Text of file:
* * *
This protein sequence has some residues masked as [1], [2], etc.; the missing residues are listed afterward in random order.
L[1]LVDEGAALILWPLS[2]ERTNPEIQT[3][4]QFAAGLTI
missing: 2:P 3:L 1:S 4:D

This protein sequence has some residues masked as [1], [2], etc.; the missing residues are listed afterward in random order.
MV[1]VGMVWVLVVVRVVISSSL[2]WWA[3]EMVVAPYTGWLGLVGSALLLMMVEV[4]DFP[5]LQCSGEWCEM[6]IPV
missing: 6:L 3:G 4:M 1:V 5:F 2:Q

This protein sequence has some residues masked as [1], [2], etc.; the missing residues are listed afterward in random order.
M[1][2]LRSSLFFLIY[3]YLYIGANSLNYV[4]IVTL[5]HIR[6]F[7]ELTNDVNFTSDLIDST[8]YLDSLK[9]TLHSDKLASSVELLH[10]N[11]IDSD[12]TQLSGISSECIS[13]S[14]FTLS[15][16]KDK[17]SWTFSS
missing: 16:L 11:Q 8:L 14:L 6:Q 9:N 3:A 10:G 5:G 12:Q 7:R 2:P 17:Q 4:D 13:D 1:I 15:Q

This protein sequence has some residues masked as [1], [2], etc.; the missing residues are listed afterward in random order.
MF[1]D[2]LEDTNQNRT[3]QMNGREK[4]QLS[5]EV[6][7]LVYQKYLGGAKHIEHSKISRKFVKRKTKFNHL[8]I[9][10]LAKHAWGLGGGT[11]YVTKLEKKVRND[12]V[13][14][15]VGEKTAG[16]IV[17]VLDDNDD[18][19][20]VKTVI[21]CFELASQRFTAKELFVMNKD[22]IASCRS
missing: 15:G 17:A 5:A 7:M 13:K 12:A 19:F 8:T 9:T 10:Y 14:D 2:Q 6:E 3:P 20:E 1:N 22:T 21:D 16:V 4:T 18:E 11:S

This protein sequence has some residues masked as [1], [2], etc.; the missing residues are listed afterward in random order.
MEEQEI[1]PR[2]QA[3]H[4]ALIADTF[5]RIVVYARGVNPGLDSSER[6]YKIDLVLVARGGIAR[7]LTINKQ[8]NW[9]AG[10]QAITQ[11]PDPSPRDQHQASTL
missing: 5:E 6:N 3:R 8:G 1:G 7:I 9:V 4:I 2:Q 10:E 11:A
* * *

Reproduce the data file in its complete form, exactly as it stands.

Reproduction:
This protein sequence has some residues masked as [1], [2], etc.; the missing residues are listed afterward in random order.
L[1]LVDEGAALILWPLS[2]ERTNPEIQT[3][4]QFAAGLTI
missing: 2:P 3:L 1:S 4:D

This protein sequence has some residues masked as [1], [2], etc.; the missing residues are listed afterward in random order.
MV[1]VGMVWVLVVVRVVISSSL[2]WWA[3]EMVVAPYTGWLGLVGSALLLMMVEV[4]DFP[5]LQCSGEWCEM[6]IPV
missing: 6:L 3:G 4:M 1:V 5:F 2:Q

This protein sequence has some residues masked as [1], [2], etc.; the missing residues are listed afterward in random order.
M[1][2]LRSSLFFLIY[3]YLYIGANSLNYV[4]IVTL[5]HIR[6]F[7]ELTNDVNFTSDLIDST[8]YLDSLK[9]TLHSDKLASSVELLH[10]N[11]IDSD[12]TQLSGISSECIS[13]S[14]FTLS[15][16]KDK[17]SWTFSS
missing: 16:L 11:Q 8:L 14:L 6:Q 9:N 3:A 10:G 5:G 12:Q 7:R 2:P 17:Q 4:D 13:D 1:I 15:Q

This protein sequence has some residues masked as [1], [2], etc.; the missing residues are listed afterward in random order.
MF[1]D[2]LEDTNQNRT[3]QMNGREK[4]QLS[5]EV[6][7]LVYQKYLGGAKHIEHSKISRKFVKRKTKFNHL[8]I[9][10]LAKHAWGLGGGT[11]YVTKLEKKVRND[12]V[13][14][15]VGEKTAG[16]IV[17]VLDDNDD[18][19][20]VKTVI[21]CFELASQRFTAKELFVMNKD[22]IASCRS
missing: 15:G 17:A 5:A 7:M 13:K 12:A 19:F 8:T 9:T 10:Y 14:D 2:Q 6:E 3:P 20:E 1:N 22:T 21:D 16:V 4:T 18:E 11:S

This protein sequence has some residues masked as [1], [2], etc.; the missing residues are listed afterward in random order.
MEEQEI[1]PR[2]QA[3]H[4]ALIADTF[5]RIVVYARGVNPGLDSSER[6]YKIDLVLVARGGIAR[7]LTINKQ[8]NW[9]AG[10]QAITQ[11]PDPSPRDQHQASTL
missing: 5:E 6:N 3:R 8:G 1:G 7:I 9:V 4:I 2:Q 10:E 11:A